identifying bias

Picked up the books today and started reading behavioral. So the author identifies a bunch of biases to watch out for, but it seems they are only identifiable ex-post. For example, if you’re reading an analysts earnings forecast, how can you possibly know if he/she is anchoring until you know what the outcome is? If you can’t, then I don’t see how this subject is useful. The only use I can see is maybe when looking at market level earnings estimates using bottom up company estimates. Then maybe you can say on average there’s likely to be such and such bias so the market estimate is likely too high/low. Or, maybe I just haven’t read far enough to understand how this is useful…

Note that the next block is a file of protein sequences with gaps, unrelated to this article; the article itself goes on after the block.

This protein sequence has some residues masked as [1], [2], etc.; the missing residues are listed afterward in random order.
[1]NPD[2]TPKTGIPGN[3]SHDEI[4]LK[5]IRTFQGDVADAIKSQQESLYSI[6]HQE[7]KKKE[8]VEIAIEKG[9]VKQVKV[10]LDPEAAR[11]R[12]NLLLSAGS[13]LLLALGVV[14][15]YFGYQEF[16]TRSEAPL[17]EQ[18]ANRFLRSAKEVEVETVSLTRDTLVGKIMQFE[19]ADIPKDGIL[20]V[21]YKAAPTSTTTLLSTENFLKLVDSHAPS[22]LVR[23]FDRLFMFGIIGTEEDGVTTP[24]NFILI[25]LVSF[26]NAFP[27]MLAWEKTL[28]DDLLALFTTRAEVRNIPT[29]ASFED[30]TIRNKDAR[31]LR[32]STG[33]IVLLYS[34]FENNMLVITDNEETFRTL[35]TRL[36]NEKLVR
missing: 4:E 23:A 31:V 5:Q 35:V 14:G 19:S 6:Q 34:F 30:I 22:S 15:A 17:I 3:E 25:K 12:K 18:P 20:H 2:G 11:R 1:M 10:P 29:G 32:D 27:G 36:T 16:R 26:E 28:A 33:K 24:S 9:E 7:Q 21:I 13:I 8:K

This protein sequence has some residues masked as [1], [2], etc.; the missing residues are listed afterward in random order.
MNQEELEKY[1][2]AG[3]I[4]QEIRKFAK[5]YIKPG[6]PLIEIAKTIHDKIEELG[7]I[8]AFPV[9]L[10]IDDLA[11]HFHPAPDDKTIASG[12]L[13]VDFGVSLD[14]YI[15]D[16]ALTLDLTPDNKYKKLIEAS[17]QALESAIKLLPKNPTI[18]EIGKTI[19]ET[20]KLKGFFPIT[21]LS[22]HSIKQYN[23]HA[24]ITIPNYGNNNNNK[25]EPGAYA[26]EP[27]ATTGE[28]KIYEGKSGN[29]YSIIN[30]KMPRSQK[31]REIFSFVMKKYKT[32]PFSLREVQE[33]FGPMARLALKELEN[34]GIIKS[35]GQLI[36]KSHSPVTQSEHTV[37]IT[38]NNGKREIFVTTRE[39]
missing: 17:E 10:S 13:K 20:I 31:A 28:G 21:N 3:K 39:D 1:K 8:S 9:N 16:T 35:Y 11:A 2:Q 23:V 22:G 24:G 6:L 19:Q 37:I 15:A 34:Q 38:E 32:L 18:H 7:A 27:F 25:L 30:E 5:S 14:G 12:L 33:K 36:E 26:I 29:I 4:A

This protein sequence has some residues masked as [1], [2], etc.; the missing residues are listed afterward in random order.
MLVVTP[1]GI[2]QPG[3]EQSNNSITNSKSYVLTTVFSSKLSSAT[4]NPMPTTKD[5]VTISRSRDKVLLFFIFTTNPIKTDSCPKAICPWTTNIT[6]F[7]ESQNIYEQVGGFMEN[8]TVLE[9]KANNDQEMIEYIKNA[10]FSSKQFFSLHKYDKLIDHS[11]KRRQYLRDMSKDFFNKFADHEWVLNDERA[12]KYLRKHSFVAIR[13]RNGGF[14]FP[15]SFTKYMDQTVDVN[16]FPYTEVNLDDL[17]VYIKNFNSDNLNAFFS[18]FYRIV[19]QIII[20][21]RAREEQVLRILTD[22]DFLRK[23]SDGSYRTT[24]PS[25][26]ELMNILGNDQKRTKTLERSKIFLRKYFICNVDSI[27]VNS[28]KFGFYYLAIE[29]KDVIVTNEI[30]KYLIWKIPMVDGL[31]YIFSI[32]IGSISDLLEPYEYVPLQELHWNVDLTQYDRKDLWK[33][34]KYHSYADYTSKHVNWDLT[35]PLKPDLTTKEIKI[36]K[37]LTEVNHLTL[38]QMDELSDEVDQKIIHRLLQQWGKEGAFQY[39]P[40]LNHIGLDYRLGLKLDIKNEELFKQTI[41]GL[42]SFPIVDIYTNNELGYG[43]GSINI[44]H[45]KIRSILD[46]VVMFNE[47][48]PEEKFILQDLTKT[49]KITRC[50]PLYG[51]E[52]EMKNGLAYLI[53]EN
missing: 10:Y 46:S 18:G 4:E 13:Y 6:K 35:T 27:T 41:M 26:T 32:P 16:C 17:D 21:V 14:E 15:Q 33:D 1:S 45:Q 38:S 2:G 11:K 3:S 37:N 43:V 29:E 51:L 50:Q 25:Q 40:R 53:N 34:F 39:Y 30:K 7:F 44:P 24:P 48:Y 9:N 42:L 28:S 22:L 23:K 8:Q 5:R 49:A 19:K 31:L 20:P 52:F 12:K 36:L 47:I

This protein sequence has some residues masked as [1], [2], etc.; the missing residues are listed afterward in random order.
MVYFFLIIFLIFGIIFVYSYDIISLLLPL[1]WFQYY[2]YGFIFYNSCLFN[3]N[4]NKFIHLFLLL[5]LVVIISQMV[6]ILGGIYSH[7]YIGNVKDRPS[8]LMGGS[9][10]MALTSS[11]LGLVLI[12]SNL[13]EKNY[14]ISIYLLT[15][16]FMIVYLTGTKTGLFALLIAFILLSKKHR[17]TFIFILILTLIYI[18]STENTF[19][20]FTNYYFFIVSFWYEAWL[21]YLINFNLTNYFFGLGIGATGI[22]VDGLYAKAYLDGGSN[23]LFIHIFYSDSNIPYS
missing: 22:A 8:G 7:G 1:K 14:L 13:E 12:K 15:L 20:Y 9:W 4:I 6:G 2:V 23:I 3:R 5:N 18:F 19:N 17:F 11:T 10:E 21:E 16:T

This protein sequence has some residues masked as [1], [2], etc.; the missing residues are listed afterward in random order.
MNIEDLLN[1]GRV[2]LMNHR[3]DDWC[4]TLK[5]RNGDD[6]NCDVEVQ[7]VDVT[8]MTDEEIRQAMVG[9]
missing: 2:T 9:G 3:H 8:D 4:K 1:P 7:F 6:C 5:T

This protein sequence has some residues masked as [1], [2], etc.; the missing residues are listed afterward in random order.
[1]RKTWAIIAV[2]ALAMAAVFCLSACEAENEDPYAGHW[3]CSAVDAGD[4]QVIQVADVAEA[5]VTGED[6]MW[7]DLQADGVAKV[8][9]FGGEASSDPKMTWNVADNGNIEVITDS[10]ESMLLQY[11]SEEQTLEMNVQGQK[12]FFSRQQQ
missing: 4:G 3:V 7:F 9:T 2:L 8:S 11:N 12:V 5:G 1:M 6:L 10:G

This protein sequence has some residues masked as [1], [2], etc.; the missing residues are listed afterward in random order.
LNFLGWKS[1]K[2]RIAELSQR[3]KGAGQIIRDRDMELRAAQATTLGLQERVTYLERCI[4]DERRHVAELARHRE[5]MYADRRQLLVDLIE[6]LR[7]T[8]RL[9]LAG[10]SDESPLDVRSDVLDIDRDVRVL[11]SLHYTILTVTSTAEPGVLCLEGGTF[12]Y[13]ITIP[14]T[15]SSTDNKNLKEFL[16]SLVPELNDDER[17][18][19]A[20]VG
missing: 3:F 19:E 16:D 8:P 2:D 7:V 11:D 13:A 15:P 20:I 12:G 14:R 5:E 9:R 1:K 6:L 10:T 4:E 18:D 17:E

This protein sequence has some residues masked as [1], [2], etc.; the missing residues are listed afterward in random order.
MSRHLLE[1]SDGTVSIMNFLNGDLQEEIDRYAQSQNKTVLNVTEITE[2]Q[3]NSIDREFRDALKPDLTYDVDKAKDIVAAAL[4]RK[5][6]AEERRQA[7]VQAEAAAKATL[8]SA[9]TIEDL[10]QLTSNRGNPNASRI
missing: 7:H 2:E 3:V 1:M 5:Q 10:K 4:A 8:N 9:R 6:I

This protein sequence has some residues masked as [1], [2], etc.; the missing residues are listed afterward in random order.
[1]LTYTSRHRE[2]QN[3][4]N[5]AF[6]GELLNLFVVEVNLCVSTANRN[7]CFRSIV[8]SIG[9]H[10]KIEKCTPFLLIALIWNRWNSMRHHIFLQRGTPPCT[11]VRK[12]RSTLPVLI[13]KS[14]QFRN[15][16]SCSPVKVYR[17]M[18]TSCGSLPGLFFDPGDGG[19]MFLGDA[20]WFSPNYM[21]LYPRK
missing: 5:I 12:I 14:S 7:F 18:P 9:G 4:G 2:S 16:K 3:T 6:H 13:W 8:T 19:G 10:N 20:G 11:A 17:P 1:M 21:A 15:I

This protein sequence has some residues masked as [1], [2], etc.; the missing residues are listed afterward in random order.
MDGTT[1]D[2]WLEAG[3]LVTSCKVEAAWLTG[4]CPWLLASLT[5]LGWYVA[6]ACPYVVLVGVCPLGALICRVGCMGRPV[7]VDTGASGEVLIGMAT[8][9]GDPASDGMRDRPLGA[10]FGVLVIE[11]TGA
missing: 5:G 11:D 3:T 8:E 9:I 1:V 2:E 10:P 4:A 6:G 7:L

You’re not going to look at an earnings forecast and immediately draw the conclusion that the analyst is absolutely anchoring, etc. The idea is that by understanding investor (or in this case analyst) psychology, you can incorporate the possibility that the analyst MIGHT be anchoring when interpreting their results. For example: if the analyst initially had a low earnings forecast and has underestimated earnings for the 3 consecutive quarters, you might suspect that anchoring is a factor and adjust their forecast accordingly.

The problem with operationalizing the whole behavioral finance approach is that they’re based on cognitive processes, and those are inherently fuzzy (particularly mine before my morning coffee). But as McLoed said, they provide indicators that could be useful to take into account.